Foreign funding: Congress to clarify on FCRA amendment in Supreme Court
“The counsel for petitioner (Congress party) has sought adjournment to seek instructions about the effect of amendment to the Foreign Contribution Regulation Act in their matter. The prayer is allowed,” a three-judge bench headed by Justice J S Khehar said.india Updated: Nov 22, 2016 21:54 IST
Congress, which has challenged a Delhi High Court verdict holding it and BJP prima facie guilty of violating the law on foreign funding, on Tuesday sought time from the Supreme Court to clarify the effect of the amendment brought this year to the Foreign Contribution Regulation Act, 2010 in their matter.
“The counsel for petitioner (Congress party) has sought adjournment to seek instructions about the effect of amendment to the Foreign Contribution Regulation Act in their matter. The prayer is allowed,” a three-judge bench headed by Justice J S Khehar said.
The bench, also comprising Justices Arun Mishra and A M Khanwilkar, fixed the matter for hearing on November 29 after senior advocate Mohan Parasaran, representing Congress, said he would argue the matter after seeking instructions.
Congress told the bench that the amendment introduced in February this year has retrospective effect and their appeal against the Delhi High Court judgement has become infructuous.
To this, the bench asked whether the party wants to argue the matter or simply say that their petition has become infructuous, then it will dispose it of.
The amendment brought in the 2010 Act is aimed at easing the flow of donations from foreign companies in the name of corporate social responsibility.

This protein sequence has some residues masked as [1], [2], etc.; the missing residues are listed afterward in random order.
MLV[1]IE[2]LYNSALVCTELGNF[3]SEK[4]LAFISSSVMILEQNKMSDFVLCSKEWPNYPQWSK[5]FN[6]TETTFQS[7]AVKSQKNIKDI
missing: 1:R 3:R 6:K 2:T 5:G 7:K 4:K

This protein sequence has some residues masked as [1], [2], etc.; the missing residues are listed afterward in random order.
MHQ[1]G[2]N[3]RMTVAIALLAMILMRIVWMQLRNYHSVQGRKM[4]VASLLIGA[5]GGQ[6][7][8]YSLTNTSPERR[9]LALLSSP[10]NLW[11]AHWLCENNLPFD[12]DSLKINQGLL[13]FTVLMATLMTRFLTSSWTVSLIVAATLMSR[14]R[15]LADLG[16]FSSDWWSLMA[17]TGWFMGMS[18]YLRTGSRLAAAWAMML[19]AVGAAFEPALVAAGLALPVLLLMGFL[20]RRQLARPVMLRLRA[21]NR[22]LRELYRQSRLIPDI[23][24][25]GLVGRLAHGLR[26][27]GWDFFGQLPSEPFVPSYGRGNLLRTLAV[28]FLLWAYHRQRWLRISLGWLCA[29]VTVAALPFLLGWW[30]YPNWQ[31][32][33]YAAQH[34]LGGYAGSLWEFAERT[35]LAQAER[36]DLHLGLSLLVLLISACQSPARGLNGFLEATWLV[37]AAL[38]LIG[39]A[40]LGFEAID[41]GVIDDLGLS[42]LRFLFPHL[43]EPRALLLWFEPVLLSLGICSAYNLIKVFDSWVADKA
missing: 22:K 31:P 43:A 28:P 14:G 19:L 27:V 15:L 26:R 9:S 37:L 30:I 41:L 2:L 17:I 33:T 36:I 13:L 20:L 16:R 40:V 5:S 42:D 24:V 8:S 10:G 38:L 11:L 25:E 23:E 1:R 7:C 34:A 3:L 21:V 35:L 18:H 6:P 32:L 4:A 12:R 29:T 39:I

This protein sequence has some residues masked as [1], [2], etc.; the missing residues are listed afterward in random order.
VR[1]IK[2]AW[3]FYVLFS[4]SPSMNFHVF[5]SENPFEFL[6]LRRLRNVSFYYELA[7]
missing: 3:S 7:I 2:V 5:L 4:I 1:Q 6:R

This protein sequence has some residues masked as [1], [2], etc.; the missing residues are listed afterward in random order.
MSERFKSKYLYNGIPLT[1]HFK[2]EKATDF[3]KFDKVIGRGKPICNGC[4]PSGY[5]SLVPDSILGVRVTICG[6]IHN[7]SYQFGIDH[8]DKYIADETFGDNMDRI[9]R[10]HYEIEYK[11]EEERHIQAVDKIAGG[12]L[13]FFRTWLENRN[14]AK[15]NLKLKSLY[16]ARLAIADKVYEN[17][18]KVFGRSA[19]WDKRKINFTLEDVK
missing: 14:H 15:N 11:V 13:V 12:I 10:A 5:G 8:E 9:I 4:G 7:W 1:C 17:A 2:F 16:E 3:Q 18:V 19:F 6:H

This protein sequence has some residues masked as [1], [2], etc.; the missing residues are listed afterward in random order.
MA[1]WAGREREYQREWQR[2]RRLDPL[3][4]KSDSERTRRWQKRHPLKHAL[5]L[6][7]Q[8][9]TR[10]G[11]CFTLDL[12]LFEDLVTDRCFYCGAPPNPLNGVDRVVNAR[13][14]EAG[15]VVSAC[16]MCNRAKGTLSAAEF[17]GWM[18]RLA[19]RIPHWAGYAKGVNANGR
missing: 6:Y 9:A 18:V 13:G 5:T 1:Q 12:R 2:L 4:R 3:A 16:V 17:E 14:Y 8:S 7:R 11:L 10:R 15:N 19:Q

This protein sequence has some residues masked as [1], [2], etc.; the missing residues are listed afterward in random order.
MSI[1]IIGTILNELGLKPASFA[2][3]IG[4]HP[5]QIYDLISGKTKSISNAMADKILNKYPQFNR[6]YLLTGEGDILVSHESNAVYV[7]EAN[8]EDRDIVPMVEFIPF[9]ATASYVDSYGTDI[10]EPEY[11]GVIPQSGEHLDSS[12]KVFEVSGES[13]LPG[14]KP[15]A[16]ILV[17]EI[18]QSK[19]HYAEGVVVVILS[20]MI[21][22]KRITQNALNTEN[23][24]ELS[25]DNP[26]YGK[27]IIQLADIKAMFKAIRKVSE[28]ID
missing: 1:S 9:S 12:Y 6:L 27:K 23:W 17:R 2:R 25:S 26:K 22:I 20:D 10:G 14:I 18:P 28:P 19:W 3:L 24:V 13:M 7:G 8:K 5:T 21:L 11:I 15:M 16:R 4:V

The high court, in its judgement pronounced on March 28, 2014, had said that by receiving donations from UK-based Vedanta Resources’ subsidiaries, the two mainstream political parties had violated the law concerned.
It had also directed the Centre and Election Commission to take appropriate action against them within six months.
During the hearing today, the bench asked Parasaran, “If you are saying that amendment has made the petition infructuous, then its over. If you will ask us the determine the issue, we will hear it.”
To this, Parasaran said, “We will argue this matter.”
Challenging the judgement, Congress had contended that the Challenging the judgement, Congress had contended that the high court had erred in interpreting the law and “there is no concealment or suppression of such contribution which were duly reflected in the returns submitted to the Election Commission”.
It had contended that Vedanta was owned by an Indian citizen, Anil Aggarwal, and its subsidiaries were incorporated here. Hence, they were not foreign sources.
“The prohibition to make any contribution to a candidate or a political party or office-bearers thereof relates to foreign citizens and Indian entities, if more than one half of the nominal value of share capital of such entities are held either singly or in the aggregate by citizens of a foreign country,” the petition had said.
The high court had held that Vedanta was a foreign company as per the Companies Act and therefore, the Anil Aggarwal-owned firm and its subsidiaries, Sterlite and Sesa, were foreign sources as per the FCRA.
The verdict was delivered on a PIL by a NGO, Association for Democratic Reforms and E A S Sarma, a former Secretary in the government, who had alleged that the two parties had violated the Representation of the People Act and FCRA by taking donations from government companies and foreign sources.